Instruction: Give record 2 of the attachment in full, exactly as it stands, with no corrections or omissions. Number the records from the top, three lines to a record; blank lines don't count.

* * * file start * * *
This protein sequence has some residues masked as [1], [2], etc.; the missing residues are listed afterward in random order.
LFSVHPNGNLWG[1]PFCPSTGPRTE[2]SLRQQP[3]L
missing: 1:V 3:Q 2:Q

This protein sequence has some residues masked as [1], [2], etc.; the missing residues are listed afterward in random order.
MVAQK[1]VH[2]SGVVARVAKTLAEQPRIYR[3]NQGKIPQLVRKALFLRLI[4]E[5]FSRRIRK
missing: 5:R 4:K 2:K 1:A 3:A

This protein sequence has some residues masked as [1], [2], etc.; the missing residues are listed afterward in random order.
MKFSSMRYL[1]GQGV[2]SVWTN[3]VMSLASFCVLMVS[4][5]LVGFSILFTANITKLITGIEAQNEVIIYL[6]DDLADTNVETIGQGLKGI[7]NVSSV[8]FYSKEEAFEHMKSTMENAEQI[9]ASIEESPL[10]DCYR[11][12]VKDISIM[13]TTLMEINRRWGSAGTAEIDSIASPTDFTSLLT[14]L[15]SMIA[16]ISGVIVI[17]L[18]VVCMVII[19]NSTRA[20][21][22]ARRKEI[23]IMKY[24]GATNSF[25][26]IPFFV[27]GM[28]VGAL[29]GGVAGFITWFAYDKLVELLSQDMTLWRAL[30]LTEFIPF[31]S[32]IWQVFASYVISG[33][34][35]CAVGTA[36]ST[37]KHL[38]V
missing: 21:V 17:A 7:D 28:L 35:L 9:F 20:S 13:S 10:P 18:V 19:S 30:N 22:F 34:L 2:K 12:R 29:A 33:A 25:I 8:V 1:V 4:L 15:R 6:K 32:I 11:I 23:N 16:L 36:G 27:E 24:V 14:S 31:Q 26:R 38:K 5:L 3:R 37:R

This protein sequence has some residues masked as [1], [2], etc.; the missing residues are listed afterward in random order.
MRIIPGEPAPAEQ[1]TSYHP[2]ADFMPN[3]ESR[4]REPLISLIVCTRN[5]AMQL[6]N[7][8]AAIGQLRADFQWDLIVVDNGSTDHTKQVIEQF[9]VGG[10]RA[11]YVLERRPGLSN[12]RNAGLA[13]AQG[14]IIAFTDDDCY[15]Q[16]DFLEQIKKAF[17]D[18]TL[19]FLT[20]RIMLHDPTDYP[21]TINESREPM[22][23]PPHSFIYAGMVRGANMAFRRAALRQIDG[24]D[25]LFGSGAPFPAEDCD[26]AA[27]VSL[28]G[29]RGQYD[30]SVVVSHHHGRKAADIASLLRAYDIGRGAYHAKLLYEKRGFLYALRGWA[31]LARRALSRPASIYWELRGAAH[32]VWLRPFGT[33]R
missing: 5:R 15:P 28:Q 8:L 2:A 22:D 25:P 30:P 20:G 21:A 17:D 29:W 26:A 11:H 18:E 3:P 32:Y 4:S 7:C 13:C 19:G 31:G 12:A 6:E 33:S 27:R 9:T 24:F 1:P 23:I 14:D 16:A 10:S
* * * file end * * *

This protein sequence has some residues masked as [1], [2], etc.; the missing residues are listed afterward in random order.
MVAQK[1]VH[2]SGVVARVAKTLAEQPRIYR[3]NQGKIPQLVRKALFLRLI[4]E[5]FSRRIRK
missing: 5:R 4:K 2:K 1:A 3:A